“I’m well aware since I was the one to help narrow down the list of replacements. I am seeing an obstetrician monthly. But Mycroft also requires that I have a basic daily check-up that any general practitioner can conduct, and he prefers someone on his regular payroll.”
“Ah,” John understood now. “Mycroft requires. He’s being a paranoid arse about this.”
“Yes,” she said, with the faintest hint of a smile.
A terrible thought occurred to him. “Wait, Mycroft— And you?”
The smile widened. “Yes.”
John was horrified. Mycroft had spawned. As if the world needed more of that umbrella–wielding lunacy in it. “Right. I’ll just… Get to work.”
Anthea nodded. “You’ll be fine.”
He would feel better if she had looked up from her phone to say that.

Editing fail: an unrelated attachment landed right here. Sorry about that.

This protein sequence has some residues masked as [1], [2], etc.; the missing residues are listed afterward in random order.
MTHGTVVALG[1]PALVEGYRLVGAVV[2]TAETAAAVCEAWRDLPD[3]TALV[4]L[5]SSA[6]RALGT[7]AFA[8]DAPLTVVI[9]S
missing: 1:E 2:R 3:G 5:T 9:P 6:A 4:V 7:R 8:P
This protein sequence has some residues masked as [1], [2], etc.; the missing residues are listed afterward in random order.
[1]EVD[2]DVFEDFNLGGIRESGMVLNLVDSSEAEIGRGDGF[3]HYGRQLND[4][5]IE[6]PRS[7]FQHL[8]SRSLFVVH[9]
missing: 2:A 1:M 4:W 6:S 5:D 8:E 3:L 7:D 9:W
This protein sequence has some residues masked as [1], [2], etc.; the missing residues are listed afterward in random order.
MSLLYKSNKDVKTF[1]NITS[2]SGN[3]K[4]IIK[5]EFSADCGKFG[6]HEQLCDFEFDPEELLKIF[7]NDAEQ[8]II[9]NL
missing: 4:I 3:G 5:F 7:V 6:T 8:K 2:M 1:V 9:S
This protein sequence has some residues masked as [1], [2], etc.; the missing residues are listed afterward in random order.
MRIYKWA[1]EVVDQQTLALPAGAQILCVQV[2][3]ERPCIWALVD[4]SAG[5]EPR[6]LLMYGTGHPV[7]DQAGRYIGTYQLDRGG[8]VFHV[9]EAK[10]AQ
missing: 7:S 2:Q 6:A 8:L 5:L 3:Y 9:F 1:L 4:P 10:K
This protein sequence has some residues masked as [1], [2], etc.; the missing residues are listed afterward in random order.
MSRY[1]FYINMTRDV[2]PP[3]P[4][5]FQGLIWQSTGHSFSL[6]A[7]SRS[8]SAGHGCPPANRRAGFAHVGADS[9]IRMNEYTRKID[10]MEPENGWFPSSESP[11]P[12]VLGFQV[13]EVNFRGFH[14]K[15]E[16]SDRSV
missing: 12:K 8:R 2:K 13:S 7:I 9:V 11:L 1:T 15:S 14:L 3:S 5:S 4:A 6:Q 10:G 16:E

# # # # # # # # # #
The next time he saw Mycroft, which was an hour later, he said, “I hope you don’t expect me to fill in for other child-bearing responsibilities in Anthea’s absence.”
“I will keep you informed on that matter,” Mycroft replied in a sedate tone.
John glared and brought him burnt coffee in retaliation.
# # # # # # # # # #
One of the first things John did was to write up step-by-step instructions on how to conduct a proper job interview before handing it over to Mycroft for his perusal. There were no kidnapping, deserted car parks or stolen therapy notes anywhere on that list.
“But ours worked out so well,” said Mycroft.
“If I had my gun with me, it wouldn’t have,” replied John honestly.
# # # # # # # # # #
As Mycroft’s personal assistant, John spent a lot of his time reviewing surveillance cameras, standing beside Mycroft while looking mildly threatening, reporting the suspicious behaviour of the ministers and their minions, filing, performing daily health checks on Anthea, reading foreign news, reminding Mycroft of his meetings when the computer beeped, and filing. Did he mention filing? Maybe he didn’t actually do that much filing, but it felt like it sometimes.